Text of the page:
Nick Mason supports Nordoff-Robbins Music Therapy campaign
Written by Matt   
Monday, 20 December 2004

A new campaign organised by Blues musician Matt Schofield to raise money for the Nordoff-Robbins Music Therapy charity, which uses instruments to help sick or disabled children and adults, has enlisted a number of musicians including Pink Floyd's Nick Mason, the BBC news site reports.

The rock, pop, jazz and classical musicians - and Sir Patrick Moore - have been remembering their first foray into the world of music as part of a campaign to encourage parents to buy instruments for their children. Jazz musician Courtney Pine recalls his friends "laughing their heads off" when he tried out his first saxophone, while Nick Mason remembers saving up his shillings for his first drum kit...

To accompany the campaign, a music retail website has agreed to donate 5% from pre-Christmas orders to the charity appeal. More information on the campaign can be found at Matt Schofield's site, and it's also well worth visiting the Nordoff-Robbins Music Therapy website for more info on their sterling work.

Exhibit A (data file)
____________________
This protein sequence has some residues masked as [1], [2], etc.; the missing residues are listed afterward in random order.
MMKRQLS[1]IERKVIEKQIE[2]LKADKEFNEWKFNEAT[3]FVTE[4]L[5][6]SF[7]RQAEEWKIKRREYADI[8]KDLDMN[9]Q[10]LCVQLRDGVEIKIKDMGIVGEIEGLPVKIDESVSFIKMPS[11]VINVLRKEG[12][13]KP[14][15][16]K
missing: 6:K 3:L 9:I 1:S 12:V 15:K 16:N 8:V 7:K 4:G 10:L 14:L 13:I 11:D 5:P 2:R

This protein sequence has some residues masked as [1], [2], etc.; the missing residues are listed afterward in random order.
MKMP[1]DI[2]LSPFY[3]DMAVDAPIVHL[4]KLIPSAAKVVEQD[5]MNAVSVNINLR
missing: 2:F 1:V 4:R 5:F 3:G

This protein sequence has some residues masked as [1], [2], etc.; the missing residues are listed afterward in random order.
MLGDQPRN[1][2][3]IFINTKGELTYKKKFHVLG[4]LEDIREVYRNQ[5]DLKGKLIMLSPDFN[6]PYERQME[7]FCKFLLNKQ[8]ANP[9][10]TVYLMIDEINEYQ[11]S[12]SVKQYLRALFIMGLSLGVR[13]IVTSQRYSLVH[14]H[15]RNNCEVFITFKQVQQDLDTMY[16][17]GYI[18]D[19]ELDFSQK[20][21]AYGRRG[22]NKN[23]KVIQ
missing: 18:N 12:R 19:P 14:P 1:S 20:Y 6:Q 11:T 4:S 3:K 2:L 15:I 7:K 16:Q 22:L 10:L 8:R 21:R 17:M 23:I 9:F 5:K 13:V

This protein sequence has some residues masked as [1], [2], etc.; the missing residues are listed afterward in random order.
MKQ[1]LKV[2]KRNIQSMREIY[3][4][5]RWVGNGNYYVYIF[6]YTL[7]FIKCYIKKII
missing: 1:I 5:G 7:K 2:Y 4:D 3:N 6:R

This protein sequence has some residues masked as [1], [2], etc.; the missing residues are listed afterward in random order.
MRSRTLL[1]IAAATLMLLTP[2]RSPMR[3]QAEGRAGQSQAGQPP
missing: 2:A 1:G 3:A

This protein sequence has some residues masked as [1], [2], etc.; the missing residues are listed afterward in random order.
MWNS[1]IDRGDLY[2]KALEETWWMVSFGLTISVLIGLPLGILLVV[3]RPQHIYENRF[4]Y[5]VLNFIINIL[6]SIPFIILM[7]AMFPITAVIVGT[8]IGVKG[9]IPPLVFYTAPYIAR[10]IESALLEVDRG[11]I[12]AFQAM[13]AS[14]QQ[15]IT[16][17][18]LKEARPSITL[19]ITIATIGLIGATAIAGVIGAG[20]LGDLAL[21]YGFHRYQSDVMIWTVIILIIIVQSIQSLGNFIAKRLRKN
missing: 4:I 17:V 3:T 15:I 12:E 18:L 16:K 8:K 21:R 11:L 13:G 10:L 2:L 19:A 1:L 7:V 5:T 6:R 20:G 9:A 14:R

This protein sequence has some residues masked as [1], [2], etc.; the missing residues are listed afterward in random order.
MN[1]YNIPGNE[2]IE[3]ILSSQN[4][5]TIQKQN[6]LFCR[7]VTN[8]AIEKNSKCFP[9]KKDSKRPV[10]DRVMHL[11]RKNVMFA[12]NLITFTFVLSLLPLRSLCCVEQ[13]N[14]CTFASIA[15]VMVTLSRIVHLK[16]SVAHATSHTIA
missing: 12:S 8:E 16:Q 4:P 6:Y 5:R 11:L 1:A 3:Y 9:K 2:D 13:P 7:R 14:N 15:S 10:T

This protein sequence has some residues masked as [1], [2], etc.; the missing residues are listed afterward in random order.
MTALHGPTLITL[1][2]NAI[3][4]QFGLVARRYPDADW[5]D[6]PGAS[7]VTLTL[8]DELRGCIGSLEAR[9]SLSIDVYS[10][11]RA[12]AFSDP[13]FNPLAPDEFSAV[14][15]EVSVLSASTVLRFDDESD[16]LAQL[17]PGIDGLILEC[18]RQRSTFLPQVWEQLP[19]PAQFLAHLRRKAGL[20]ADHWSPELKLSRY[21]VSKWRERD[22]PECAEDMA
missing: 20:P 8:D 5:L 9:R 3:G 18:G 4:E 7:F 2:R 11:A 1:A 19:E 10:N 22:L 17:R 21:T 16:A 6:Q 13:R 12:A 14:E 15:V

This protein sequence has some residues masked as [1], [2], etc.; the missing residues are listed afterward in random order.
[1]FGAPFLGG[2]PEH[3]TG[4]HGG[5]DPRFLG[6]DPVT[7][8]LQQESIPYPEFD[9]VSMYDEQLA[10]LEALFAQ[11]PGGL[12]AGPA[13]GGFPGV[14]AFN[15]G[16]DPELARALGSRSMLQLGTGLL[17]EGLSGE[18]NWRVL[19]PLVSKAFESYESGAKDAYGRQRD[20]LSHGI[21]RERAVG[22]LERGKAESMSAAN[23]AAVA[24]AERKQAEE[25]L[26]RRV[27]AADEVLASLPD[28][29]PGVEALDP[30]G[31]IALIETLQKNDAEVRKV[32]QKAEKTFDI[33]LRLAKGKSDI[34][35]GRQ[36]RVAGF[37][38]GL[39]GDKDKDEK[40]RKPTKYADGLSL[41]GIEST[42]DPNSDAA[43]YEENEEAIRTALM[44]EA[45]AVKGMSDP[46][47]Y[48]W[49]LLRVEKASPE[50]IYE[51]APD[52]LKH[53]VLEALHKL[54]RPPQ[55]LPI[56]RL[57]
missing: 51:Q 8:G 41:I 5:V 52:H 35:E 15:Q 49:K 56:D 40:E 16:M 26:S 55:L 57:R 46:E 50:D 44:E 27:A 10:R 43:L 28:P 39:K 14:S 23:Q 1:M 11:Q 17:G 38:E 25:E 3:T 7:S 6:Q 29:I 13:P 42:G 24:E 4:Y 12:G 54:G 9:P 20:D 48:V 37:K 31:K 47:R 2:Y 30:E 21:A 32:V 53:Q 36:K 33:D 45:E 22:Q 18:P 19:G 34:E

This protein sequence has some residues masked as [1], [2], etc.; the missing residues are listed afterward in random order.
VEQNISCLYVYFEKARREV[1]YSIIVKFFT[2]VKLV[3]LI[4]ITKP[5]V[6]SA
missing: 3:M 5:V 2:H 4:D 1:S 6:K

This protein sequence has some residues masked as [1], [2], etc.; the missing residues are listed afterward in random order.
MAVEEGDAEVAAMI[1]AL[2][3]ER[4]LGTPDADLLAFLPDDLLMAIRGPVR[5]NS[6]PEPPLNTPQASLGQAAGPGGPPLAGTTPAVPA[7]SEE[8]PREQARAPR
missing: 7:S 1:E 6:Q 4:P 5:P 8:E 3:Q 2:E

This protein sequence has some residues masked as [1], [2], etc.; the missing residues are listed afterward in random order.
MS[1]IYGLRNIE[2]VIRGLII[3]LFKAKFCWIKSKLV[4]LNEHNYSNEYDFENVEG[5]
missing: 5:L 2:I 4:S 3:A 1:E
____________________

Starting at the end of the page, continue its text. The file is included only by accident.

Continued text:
Here's what Nick had to say:

      At 13 I had my first long-playing album - Elvis's Rock 'N' Roll... Within a couple of years I think all my friends had discovered rock'n'roll, and it seemed an excellent idea to put a band together.

      The fact that none of us knew how to play was only a minor setback, since we didn't have any instruments.

      We all asked for cash that Christmas, and armed with thirteen pounds, ten shillings (£13.50 these days) I acquired my first kit from Syd at Chas. E. Foote in Denman Street, Soho.

      Included in a job lot was a Gigster bass drum, a snare drum of indeterminate age and parentage, hi-hat, cymbals, and an instruction book on the mysteries of flam paradiddles and ratamacues (which I am still attempting to unravel). Armed with this devastating kit I joined my friends to form The Hotrods.

      Although I would now be cautious about encouraging anyone into a career in music, every kid should be in a band. It's great to play music, but even better to understand the necessity of working together to get the result. ..and it's a lot less arduous than football.

Our thanks to Titus for tipping us off regarding this story...